What makes the artist JJ Adams so popular?

          Twiggy Tattoo Large 24x30 - Copy          Summer Lovin T Bird Version 24x30 - Copy

JJ Adams…

This exciting young artist is touted as being the Next Big Thing on the British art scene. With his challenge to the heart of British cultural values – members of the Royal family displayed with full sleeve tattoos, iconic buildings such as Buckingham Palace or the Palace of Westminster depicted defaced by graffiti, Adams strikes at the heart of our cultural consciousness with his work.

Rule Brittania - St Pauls Cathedral 20x30

“Rule Brittania – St Pauls”

In the same way that Banksy became the art world’s darling, filling the vacuum left by the end of the love affair with the YBAs, Adams is making a name for himself, aided by Wishbone Publishing, with his phenomenal output. Born in Plymouth, Adams was raised in South Africa, remaining there until the end of the apartheid era when he returned to these shores with the aim of becoming a tattoo artist. Little wonder then that his obsession with body art spills over into his work, evidenced in his ‘Tattoo Series’ where icons of royalty, music and the silver screen are depicted with awesome full sleeve and knuckle tattoos. The ubiquity of the tattoo in mainstream culture must play a part in his appeal to the mainstream art audience, but there is more to his art than purely capitalising on a social trend. His interest in printing and in graphic design – honed when working in the South West as a printer whilst experimenting with art in his spare time – are evident in the stylised way much of his work is presented. Combining media such as printing, collage, spray paint, screen prints and hand painted acrylics, his work has attracted attention from Christie’s, Rolls Royce, Vogue and GQ magazines with its rawness, energy and passion, but also with its accessibility and broad subject appeal.

But, like Banksy, Adams is certainly not a mainstream fine artist, and similarly, much of his work remains true to the roots of his style and influences. Where Banksy’s popularity came from the street through recognition of his graffiti and its subsequent elevation to ‘art’, Adams work is equally accessible and most importantly recognisable in its representation of things ‘normal’ that have been given Adams’ treatment which, in challenging their orthodoxy, cause the audience to consider their own response to these significant cultural icons. However, being able to picture Buckingham Palace with graffitied gate posts somehow appeals to the British sense of humour and perhaps more importantly makes the audience question why the imagery is such a visual shock. To have the artistic vision to produce works that speaks on such an accessible level to the man in the street and yet which so cleverly strikes at the heart of our culture is evidence of Adams’ skill and gives a big clue as to why his work is generating such excitement in the art – and wider – community. Fundamentally this is what makes JJ Adams so popular and undeniably an artist to invest in!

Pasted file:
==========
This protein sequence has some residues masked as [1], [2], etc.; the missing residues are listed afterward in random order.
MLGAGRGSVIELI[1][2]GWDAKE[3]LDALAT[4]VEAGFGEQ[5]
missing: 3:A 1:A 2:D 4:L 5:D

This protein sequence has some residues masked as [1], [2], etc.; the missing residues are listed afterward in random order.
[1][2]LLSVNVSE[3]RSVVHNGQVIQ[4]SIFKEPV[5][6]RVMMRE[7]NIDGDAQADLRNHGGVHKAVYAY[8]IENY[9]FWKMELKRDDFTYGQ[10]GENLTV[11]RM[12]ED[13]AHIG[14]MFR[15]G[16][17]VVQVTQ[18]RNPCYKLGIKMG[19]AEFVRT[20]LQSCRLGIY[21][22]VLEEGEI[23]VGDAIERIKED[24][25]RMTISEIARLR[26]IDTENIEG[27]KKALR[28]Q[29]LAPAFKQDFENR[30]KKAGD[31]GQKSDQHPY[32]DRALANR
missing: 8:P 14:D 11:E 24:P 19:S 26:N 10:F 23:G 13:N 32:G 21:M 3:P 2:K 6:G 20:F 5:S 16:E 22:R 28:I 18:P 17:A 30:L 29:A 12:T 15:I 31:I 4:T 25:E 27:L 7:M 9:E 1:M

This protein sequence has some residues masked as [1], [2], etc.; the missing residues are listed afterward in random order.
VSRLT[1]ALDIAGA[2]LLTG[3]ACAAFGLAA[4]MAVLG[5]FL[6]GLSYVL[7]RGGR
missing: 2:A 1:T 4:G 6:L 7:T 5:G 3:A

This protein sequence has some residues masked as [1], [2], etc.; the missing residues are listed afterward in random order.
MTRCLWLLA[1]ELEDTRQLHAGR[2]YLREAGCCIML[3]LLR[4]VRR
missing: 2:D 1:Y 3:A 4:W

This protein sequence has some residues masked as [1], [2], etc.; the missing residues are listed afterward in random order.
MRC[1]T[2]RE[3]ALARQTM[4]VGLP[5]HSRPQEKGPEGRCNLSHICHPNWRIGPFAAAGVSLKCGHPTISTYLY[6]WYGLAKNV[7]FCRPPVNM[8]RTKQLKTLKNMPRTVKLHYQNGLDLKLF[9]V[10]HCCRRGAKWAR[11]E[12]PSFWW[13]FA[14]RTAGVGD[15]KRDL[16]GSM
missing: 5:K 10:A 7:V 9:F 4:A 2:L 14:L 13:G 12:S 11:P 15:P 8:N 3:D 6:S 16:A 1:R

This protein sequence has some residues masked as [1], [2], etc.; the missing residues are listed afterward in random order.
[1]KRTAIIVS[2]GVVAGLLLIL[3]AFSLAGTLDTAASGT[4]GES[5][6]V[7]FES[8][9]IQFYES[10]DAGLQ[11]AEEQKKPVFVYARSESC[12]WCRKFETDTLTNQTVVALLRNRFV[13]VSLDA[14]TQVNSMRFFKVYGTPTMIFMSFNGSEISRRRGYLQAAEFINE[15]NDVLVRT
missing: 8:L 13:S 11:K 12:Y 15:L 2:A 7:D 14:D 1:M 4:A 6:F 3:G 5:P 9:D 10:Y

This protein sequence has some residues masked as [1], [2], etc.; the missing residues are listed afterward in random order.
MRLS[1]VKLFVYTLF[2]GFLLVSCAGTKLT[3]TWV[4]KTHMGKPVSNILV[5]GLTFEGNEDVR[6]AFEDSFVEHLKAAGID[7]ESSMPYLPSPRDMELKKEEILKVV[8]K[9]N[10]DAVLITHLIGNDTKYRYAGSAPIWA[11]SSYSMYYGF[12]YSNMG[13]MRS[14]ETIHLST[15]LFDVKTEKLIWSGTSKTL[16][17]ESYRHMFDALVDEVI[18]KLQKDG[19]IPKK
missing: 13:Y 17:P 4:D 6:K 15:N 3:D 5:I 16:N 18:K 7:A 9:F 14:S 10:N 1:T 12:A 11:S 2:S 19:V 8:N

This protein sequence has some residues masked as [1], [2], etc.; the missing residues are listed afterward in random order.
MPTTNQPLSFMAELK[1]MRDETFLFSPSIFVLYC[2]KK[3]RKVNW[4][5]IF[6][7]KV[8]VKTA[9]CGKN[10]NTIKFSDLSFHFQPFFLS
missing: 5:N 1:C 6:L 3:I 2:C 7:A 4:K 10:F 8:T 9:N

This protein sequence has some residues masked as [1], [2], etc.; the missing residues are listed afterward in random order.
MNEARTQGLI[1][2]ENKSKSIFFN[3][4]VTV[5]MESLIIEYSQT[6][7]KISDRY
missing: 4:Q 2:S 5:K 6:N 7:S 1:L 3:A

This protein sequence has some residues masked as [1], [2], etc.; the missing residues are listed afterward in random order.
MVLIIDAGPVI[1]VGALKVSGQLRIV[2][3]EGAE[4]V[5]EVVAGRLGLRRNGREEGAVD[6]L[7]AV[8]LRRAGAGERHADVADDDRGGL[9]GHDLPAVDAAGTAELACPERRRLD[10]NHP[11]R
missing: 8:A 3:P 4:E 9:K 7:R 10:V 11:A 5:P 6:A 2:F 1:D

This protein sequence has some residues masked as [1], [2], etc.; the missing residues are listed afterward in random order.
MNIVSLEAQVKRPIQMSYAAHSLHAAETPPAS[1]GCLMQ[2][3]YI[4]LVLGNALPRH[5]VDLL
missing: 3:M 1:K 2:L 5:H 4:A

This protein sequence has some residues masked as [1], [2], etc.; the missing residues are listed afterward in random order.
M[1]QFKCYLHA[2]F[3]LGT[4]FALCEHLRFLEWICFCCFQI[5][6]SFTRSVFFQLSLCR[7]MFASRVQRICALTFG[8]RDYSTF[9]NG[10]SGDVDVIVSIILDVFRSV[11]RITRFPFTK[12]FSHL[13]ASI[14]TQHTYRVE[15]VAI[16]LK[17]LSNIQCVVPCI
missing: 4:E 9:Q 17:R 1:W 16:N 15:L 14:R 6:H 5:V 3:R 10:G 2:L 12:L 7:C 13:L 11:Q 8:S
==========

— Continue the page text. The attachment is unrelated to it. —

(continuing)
Love-Gun web file

“Love Gun”

Signed limited edition print on paper. Framed just £435.

(Own Art available, spread the payment over 10 months interest free)

Lowbrow Art Movement & the work of Xue Wang!

Coco de Mer

‘Coco de Mer’ by Xue Wang – Original Oil on Board Xue Wang, born in 1980, the year of the mischievous monkey Wang grew up in Northern China before coming to the UK to do an MA and finally setting up her studio in London.  Xue Wang gets much of her inspiration from childhood paraphernalia: Dolls, toys, stage sets and compliments them with the cultural heritage of Victorian, Vintage Fashion and pin-up imagery. Her overall artistic style and finished pieces visually represent the Lowbrow Movement to a tee. So what is “Lowbrow”? What does it aim to achieve and how did it come about? Hopefully we can answer some of these questions for you.

So how did low brow come about? The term “lowbrow” art came about in 1979 when after many attempts the artist Robert Williams finally received news that a publisher was willing to produce a book containing his works. Williams gave the book the self-deprecating name of ‘The Lowbrow Art of Robert Williams’ since no authorized art institution would recognize his type of art. Lowbrow was therefore used by Williams in opposition to the highbrow, established movements. He said the name then stuck, even though he feels it is inappropriate. It is now used across the globe by hundreds of artists and has become a movement in its own right.

What is Low Brow? Williams Describes the movement as “cartoon-tainted abstract surrealism.” Lately, Williams has begun referring to his own work as “Conceptual Realism.  In the UK this work along with Lowbrow has probably best described by many as Pop Surrealism, this harks back to the underground scene that helped create the movement involving Williams and Mark Ryden  both based on the US West Coast. Lowbrow takes inspiration from comic material, film iconography, pop culture and cult magazines to create ‘tongue in cheek’ paintings that poke fun at mainstream art culture. Lowbrow work tends to have a dark underbelly that can sometimes be shocking and provocative, but each piece always has a comical and narrative side. Much like Xue Wang’s ‘Just Desserts’ and ‘A Better’ pictured below.

Just Deserts

‘Just Desserts’ by Xue Wang – Original oil on board, framed £4,950 Payment options are available. Please call the gallery to discuss further – 01159243555

 A Better

‘Abettor’ by Xue Wang – Original oil on board, framed £4,950 Payment options are available. Please call the gallery to discuss further – 01159243555 The Nottingham gallery ‘George Thornton Art’ has a number of original works by Xue Wang. Do contact us for details. {george@georgethorntonart.com}